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Philosophy 237 Summary of All Texts, 2011 Winter.docx

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Department
Philosophy
Course
PHIL 237
Professor
Catherine Lu
Semester
Winter

Description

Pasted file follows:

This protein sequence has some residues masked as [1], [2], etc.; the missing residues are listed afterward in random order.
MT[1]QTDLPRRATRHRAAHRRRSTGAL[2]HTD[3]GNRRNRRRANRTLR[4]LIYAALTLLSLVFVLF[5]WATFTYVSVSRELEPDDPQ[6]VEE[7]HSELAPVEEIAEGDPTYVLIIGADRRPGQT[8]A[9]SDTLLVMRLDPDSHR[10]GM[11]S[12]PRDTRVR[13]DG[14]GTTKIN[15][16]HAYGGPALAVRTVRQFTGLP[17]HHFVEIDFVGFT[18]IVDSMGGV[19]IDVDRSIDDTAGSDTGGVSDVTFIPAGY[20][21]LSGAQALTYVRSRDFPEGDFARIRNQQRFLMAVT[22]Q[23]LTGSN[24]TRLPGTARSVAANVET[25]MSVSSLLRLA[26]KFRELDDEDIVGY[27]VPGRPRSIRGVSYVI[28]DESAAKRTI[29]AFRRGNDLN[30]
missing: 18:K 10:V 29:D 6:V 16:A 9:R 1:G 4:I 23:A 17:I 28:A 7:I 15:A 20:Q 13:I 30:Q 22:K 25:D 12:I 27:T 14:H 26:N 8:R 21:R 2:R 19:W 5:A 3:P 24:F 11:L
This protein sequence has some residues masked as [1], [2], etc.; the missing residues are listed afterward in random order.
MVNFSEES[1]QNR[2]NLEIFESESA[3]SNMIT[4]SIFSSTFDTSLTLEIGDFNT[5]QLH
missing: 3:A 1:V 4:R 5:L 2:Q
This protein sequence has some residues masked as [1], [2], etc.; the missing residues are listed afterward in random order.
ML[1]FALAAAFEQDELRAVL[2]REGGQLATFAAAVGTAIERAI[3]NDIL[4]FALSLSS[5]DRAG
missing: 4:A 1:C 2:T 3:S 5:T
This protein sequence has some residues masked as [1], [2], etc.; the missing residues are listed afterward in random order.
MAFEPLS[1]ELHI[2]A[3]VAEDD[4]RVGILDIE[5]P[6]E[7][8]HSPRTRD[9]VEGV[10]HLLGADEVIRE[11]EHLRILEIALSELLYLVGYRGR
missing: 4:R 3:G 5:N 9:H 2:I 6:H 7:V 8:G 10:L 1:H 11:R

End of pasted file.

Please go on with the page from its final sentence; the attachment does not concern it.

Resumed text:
Phil 237 Tiger Zheng Euthanasia and Assisted Suicide Euthanasia The act or practice of killing or allowing someone to die on grounds of mercy Passive euthanasia withholding some form of treatment, which, had it been administered, would have prolonged the life of the patient Active euthanasia Actively intervening to bring about a patients death Voluntary Euthanasia patient has consented to the active bringing about of his or her death or to some means of passively allowing her to die Non-voluntary euthanasia those in which the patient ahs not expressed a view about what others may do in case he goes into a vegetative state Involuntary euthanasia Patient expresses, or is presumed to have, a desire not to be the subject of euthanasia Gay-Williams The Wrongfulness of Euthanasia Defines euthanasia as the deliberate and intentional killing of someone passive euthanasia is not relevant to this, as it is not killing, but letting die. Aim of passive euthanasia is to spare the person additional and unjustifiable pain, and hopeless manipulations 1. Argument from nature a. Humans have natural inclinations to continue living; euthanasia runs fundamentally against this principle. b. Dignity comes from seeking our ends 2. The argument from self-interest a. Contains an inherent risk of working against our self-interest; that is, medical advances may emerge to save ourselves. b. We cannot reconsider euthanasia: death is final c. Euthanasia may occur to lessen financial strain et cetera for others 3. The argument from practical effects a. Corrupting influence: doctors and nurses might not try hard enough to save the patient. b. The patient would be allowed to deputize others to make a decision, and the slippery slope follows that this may be exploited to a certain degree of eugenics. James Rachels Active and Passive Euthanasia Argues against the distinction in the American Medical Associations policy between active and passive euthanasia. Questions whether killing is worse than letting die. Once the initial decision is made to withhold treatment (the reason being that the patient is in terrible agony, and it would be wrong to needlessly prolong his suffering), active euthanasia is preferable and more consistent with the reasoning. States that the AMA policy denies that passive euthanasia is the intentional termination of life. 1 Phil 237 Tiger Zheng o Argues that there is no moral distinction between the two Bonnie Steinbock The Intentional Termination of Life Steinbocks essay is a response to Rachels, in that she insists there is a fundamental difference between the two modes of euthanasia: intent, rather than result. Emphasizes the difference between intending the patient to die and foreseeing and expecting the death. The cessation of life-prolonging treatment need not necessarily intend the death of the patient o Refusal of treatment: In this case, the cessation is valuing the prima facie right of self-determination over treatment. Steinbock reasserts though, that this is not the right to death o Continued treatment has little chance of improving the patients condition, and brings more discomfort. She emphasizes the difference between ordinary and extraordinary treatment the former being what all doctors should provide. Dan Brock Voluntary Active Euthanasia Brock argues for the moral permissibility of euthanasia for two reasons: the value of autonomy and the value of well-being. He then argues that the moral-center objection to euthanasia misrepresents the aim of medicine. Everyone has unique conceptions of what constitutes a good life, and is guaranteed the right of self-determination to pursue this conception. o This right extends to the time and method of death, so long as the patient is a capable judge, since it retains the dignity of the person. Individual well being treatment may not be of sufficient quality, and such a life may be worse than no life at all These two values ONLY apply to competent and capable patients The moral center of medicine should be committed to these two values. Richard Doerflinger Pro-Choice or Anti-Life Doerflinger objects to the moral permissibility of suicide by attempting to refute the key arguments for it Pro-Choice o Doerflinger argues that pro-choice views prove too much: If death is objectively preferable to life, than where is the line drawn? o Argument against dignity Doerflinger states that when arguing for Euthanasia, the point is to emphasize personal freedoms. This is invalid because death deprives people of all future freedoms It also detracts from the potential freedom of the future, in that advances might be made Slippery Slope o Substituted judgement Others may end up deciding for the mentally incompetent patient. 2 Phil 237 Tiger Zheng o Expanded definitions of terminal illness If active euthanasia were permitted, there is no reason to believe that this extended definition would be limited o Prejudice Against Citizens with Disabilities if definitions are expanded to include people of severe physical or mental disability it will increase patient pressure to choose death o Character of the Medical Profession there will be increase in pressure to make euthanasia and killing more accepted by society, resulting in the loss of character of doctors. o Human Will to Power humans enjoy exercising power over others, this may lead to more problems in the future if the boundaries between euthanasia and killing blur. David T. Watts and Timothy Howell Assisted Suicide is NOT Voluntary Active Euthanasia This paper focuses on the distinctions between physician-assisted suicide and Euthanasia. Voluntary Active Euthanasia Administration of medications or other interventions intended to cause death at a patients request Assisted suicide Provision of information, means, or direct assistance by which a patient may take his or her own life. This includes several possible levels of assistance, from providing information to providing the means, to supervising the act. Each level has different implications: The first allows for the most control in time and method, whereas the last carries a great deal of physician control of the process. In this article, only the first two are permissible. Potential abuse of vulnerable persons o Ultimate decision is the patients, not the physicians. There is a check and balance placed on physician initiation and patient acquiescence. o That the patient must him/herself apply commit the ultimate act acts as a sufficient safeguard, and it is the physicians role in determining whether or not these are unduly influenced. o Assisted suicide does not have the same issues of consent associated with euthanasia Potential undermining of trust between patients and physicians o Though public opinion of physicians allowing euthanasia is low, it is much greater for physicians allowing for assisted suicide. o It is inhumane to allow to people to suffer for the sake of the integrity of the medical profession Potential for the weakening of societal resolve to increase resources for the dying o Assisted suicide would not be used often The Ethical Treatment of Animals 3 Phil 237 Tiger Zheng Direct Moral Standing: Something that, independent of its relation to other things or creatures, deserves to be given moral consideration by agents who are capable of making moral choices. Some authors argue that this also comes with duties Indirect Moral Standing: Something that deserves moral consideration only because it is related to something with direct moral standing. Gaverick Matheny Utilitarianism and Animals Basic principle: One cannot reasonably claim that their interests mater more simply because they are theirs. Utilitarianism: An ethical theory that one should act in such away to maximize the expected satisfaction of the interests in the world. o Universalist: it takes into account the interests of all those who are affected by an action. o Welfarist: What is ethically good is defined in terms of peoples welfare. o Consequentialist: It evaluates the rightness or wrongness of an action by what the actions expected consequences are. o Aggregative: It adds up the interests of all those affected by the action o It is advantageous because it has a greater degree of empirical objectivity than most ethical theories. Interests of Non-Humans o All sentient creatures have an interest in a pleasurable life.